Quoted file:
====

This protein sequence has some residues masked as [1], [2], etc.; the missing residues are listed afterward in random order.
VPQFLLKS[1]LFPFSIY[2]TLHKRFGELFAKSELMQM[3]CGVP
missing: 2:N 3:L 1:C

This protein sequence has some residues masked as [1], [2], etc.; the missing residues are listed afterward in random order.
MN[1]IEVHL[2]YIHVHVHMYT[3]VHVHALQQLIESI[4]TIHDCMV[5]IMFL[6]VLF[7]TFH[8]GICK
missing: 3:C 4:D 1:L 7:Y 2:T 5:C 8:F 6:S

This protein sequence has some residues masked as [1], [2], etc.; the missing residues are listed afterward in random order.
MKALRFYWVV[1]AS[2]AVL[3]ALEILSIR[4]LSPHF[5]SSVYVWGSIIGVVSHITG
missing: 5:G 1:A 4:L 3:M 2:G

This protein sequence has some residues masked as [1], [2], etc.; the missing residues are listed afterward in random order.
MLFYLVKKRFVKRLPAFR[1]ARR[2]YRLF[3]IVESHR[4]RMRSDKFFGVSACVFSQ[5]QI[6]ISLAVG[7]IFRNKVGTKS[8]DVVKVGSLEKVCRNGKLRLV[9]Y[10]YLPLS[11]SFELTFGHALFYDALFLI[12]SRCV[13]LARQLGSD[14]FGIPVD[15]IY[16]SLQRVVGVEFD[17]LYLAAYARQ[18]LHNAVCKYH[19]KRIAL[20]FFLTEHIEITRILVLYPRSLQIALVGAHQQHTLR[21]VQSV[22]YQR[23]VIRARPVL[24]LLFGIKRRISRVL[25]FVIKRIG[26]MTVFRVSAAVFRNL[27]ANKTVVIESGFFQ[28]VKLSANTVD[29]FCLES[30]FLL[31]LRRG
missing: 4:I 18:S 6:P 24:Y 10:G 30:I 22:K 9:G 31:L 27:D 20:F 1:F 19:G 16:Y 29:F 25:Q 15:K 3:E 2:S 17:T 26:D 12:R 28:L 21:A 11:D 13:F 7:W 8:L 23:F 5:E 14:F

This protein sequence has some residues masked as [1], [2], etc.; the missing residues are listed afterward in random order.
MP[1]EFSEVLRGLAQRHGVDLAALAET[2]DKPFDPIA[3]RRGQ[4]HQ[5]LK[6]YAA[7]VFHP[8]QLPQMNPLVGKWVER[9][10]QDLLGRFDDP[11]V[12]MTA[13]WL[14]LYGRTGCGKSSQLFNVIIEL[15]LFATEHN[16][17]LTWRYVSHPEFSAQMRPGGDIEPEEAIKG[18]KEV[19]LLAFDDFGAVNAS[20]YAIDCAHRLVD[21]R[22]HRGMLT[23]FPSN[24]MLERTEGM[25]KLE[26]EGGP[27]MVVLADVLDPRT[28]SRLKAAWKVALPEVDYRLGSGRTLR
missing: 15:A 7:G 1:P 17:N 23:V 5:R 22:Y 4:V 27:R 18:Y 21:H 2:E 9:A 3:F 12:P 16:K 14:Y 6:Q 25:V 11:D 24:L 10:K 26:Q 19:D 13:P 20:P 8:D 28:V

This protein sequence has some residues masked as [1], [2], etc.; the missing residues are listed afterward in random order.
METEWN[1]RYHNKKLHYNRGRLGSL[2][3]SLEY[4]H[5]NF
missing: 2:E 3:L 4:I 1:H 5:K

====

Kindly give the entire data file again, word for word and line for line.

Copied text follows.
This protein sequence has some residues masked as [1], [2], etc.; the missing residues are listed afterward in random order.
VPQFLLKS[1]LFPFSIY[2]TLHKRFGELFAKSELMQM[3]CGVP
missing: 2:N 3:L 1:C

This protein sequence has some residues masked as [1], [2], etc.; the missing residues are listed afterward in random order.
MN[1]IEVHL[2]YIHVHVHMYT[3]VHVHALQQLIESI[4]TIHDCMV[5]IMFL[6]VLF[7]TFH[8]GICK
missing: 3:C 4:D 1:L 7:Y 2:T 5:C 8:F 6:S

This protein sequence has some residues masked as [1], [2], etc.; the missing residues are listed afterward in random order.
MKALRFYWVV[1]AS[2]AVL[3]ALEILSIR[4]LSPHF[5]SSVYVWGSIIGVVSHITG
missing: 5:G 1:A 4:L 3:M 2:G

This protein sequence has some residues masked as [1], [2], etc.; the missing residues are listed afterward in random order.
MLFYLVKKRFVKRLPAFR[1]ARR[2]YRLF[3]IVESHR[4]RMRSDKFFGVSACVFSQ[5]QI[6]ISLAVG[7]IFRNKVGTKS[8]DVVKVGSLEKVCRNGKLRLV[9]Y[10]YLPLS[11]SFELTFGHALFYDALFLI[12]SRCV[13]LARQLGSD[14]FGIPVD[15]IY[16]SLQRVVGVEFD[17]LYLAAYARQ[18]LHNAVCKYH[19]KRIAL[20]FFLTEHIEITRILVLYPRSLQIALVGAHQQHTLR[21]VQSV[22]YQR[23]VIRARPVL[24]LLFGIKRRISRVL[25]FVIKRIG[26]MTVFRVSAAVFRNL[27]ANKTVVIESGFFQ[28]VKLSANTVD[29]FCLES[30]FLL[31]LRRG
missing: 4:I 18:S 6:P 24:Y 10:G 30:I 22:K 9:G 31:L 27:D 20:F 1:F 19:G 16:Y 29:F 25:Q 15:K 3:E 2:S 17:T 26:D 12:R 28:L 21:A 11:D 13:F 7:W 8:L 23:F 5:E 14:F

This protein sequence has some residues masked as [1], [2], etc.; the missing residues are listed afterward in random order.
MP[1]EFSEVLRGLAQRHGVDLAALAET[2]DKPFDPIA[3]RRGQ[4]HQ[5]LK[6]YAA[7]VFHP[8]QLPQMNPLVGKWVER[9][10]QDLLGRFDDP[11]V[12]MTA[13]WL[14]LYGRTGCGKSSQLFNVIIEL[15]LFATEHN[16][17]LTWRYVSHPEFSAQMRPGGDIEPEEAIKG[18]KEV[19]LLAFDDFGAVNAS[20]YAIDCAHRLVD[21]R[22]HRGMLT[23]FPSN[24]MLERTEGM[25]KLE[26]EGGP[27]MVVLADVLDPRT[28]SRLKAAWKVALPEVDYRLGSGRTLR
missing: 15:A 7:G 1:P 17:N 23:V 5:R 22:Y 4:V 27:R 18:Y 21:H 2:E 9:A 3:F 12:P 16:K 14:Y 6:Q 25:V 11:D 24:L 10:K 26:Q 19:D 13:P 20:P 8:D 28:V

This protein sequence has some residues masked as [1], [2], etc.; the missing residues are listed afterward in random order.
METEWN[1]RYHNKKLHYNRGRLGSL[2][3]SLEY[4]H[5]NF
missing: 2:E 3:L 4:I 1:H 5:K